With some strong performances and resonant vocal quality, the musical “Violet,” now in residence at the Costa Mesa Playhouse, should be far more enjoyable than it actually is.
The reason for the show’s strange inaccessibility lies with its creators, Jeanine Tesori (music) and Brian Crawley (lyrics), who have taken Doris Betts’ short story “The Ugliest Pilgrim” on a circuitous journey to enlightenment.
This journey, via a Greyhound bus in 1964, is characterized by a number of stops and starts, a bumpy road that director Jason Holland’s Costa Mesa production is obliged to retrace.
Its title character is a young, untutored North Carolina woman whose face has been disfigured in a girlhood “hatchet encounter,” though the scars of that incident must be imagined since no gruesome makeup has been designed, a move that the program takes pains to explain.
Melissa Musial delivers a fine, heart-rending performance as Violet, who is traveling to Oklahoma to ask a charismatic faith healer to alter her appearance. Her transition from country bumpkin to fully-developed woman is credibly accomplished.
Along the way she encounters a couple of soldiers: Monty (Hunter Berecochea), a white corporal in the 101st Airborne Division, and Flick (Justin Crawford), a black sergeant apparently assigned to no unit since he wears no shoulder insignia.
Their importance to her, and to the story, expands as the show progresses.
Both actors display powerful singing voices with Crawford’s “Let It Sing” solo at the top of the heap. Berecochea counters with a tender message to Violet with “You’re Different” and “Lay Down Your Head.”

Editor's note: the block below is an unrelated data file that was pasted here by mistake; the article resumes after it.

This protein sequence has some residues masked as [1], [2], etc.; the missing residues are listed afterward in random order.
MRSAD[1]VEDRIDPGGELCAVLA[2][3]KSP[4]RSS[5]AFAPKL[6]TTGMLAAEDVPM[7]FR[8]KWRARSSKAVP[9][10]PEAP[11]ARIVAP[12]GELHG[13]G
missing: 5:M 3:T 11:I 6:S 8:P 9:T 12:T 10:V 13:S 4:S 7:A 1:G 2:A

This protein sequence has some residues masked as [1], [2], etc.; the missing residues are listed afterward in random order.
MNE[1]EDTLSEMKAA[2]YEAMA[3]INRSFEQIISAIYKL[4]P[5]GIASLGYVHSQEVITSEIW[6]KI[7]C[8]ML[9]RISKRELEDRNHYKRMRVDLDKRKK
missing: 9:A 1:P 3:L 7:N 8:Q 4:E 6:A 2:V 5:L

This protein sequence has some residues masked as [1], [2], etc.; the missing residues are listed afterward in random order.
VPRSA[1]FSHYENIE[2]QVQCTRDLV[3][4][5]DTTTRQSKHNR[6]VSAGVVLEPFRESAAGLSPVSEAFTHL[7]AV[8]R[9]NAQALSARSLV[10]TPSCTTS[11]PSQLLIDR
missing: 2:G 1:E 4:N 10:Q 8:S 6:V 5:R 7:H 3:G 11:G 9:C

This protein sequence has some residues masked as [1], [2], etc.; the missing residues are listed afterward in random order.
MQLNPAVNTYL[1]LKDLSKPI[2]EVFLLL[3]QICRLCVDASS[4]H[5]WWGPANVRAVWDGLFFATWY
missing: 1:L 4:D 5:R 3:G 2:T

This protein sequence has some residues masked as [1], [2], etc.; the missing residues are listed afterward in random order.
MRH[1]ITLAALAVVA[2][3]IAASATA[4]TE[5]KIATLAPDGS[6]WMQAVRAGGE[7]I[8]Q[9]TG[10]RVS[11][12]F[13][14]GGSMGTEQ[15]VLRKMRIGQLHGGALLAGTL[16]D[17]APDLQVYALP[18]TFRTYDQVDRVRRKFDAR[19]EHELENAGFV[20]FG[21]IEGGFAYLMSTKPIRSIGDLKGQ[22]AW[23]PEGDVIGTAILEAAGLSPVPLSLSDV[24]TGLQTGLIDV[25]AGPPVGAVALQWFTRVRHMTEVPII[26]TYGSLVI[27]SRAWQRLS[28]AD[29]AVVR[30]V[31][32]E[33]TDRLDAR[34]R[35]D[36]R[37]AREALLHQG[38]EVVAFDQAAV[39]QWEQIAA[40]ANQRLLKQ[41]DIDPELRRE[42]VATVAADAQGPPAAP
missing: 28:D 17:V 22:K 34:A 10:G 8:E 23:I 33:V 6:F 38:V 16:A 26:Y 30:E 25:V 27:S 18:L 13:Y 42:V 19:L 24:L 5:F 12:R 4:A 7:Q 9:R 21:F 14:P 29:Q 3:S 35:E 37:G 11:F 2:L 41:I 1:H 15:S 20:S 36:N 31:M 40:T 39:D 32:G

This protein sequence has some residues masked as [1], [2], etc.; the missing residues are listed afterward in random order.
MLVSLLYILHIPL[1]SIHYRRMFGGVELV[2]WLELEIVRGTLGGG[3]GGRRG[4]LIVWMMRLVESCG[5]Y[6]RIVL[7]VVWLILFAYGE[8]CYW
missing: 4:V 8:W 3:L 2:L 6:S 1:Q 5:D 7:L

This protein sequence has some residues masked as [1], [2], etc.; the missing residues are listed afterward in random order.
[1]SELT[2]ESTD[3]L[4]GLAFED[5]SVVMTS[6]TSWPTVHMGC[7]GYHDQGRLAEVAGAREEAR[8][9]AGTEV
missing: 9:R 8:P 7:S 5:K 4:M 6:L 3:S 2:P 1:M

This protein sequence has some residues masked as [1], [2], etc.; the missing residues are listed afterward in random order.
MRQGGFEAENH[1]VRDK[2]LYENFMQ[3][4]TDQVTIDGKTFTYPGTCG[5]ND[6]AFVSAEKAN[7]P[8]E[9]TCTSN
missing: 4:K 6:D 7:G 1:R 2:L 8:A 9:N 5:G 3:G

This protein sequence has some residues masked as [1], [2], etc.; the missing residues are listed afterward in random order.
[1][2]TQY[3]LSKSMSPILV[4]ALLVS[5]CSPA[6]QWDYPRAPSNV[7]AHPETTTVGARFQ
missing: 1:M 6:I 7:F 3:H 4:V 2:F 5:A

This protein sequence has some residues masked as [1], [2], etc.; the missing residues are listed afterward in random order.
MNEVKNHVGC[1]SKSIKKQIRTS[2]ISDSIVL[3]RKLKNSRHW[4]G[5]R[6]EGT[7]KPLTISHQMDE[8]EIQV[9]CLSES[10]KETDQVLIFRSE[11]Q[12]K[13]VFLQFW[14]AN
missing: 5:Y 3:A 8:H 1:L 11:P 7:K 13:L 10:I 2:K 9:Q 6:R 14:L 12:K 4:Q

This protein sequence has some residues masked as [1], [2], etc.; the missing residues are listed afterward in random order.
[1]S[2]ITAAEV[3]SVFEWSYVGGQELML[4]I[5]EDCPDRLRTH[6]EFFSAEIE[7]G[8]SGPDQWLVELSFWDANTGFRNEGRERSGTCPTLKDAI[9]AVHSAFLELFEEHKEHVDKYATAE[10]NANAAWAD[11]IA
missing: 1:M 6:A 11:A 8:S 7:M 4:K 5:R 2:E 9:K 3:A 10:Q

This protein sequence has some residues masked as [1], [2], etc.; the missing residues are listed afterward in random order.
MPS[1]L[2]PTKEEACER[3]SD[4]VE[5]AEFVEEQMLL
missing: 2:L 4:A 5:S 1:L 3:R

When Violet finally reaches Tulsa, she finds the slick televangelist (the excellent Wade Woolridge) who scorns her, because she poses no profit opportunity.
Interspersed between Violet’s escapades are flashbacks detailing her trying relationship with her father. Johnny Fletcher is splendid in the latter role while Elizabeth “Ellie” Smallwood is captivating as a forceful reminiscence of Vi’s girlhood self.
The musical score, under the direction of Cynthia McGarity, pervades the action and strives to lend credence to the characters. Michael Serna’s unit setting provides an effective backdrop.
“Violet” makes a strong case for tolerance and understanding but its structure proves ultimately unsatisfying. They’re trying, and nearly succeeding, to make a silk purse out of a sow’s ear at the Costa Mesa Playhouse.
IF YOU GO
Where: Costa Mesa Playhouse, 661 Hamilton St., Costa Mesa
When: Fridays and Saturdays at 8 p.m., Sundays at 2 p.m. through Nov. 17
Cost: $23 - $25
Information: (949) 650-5269; costamesaplayhouse.com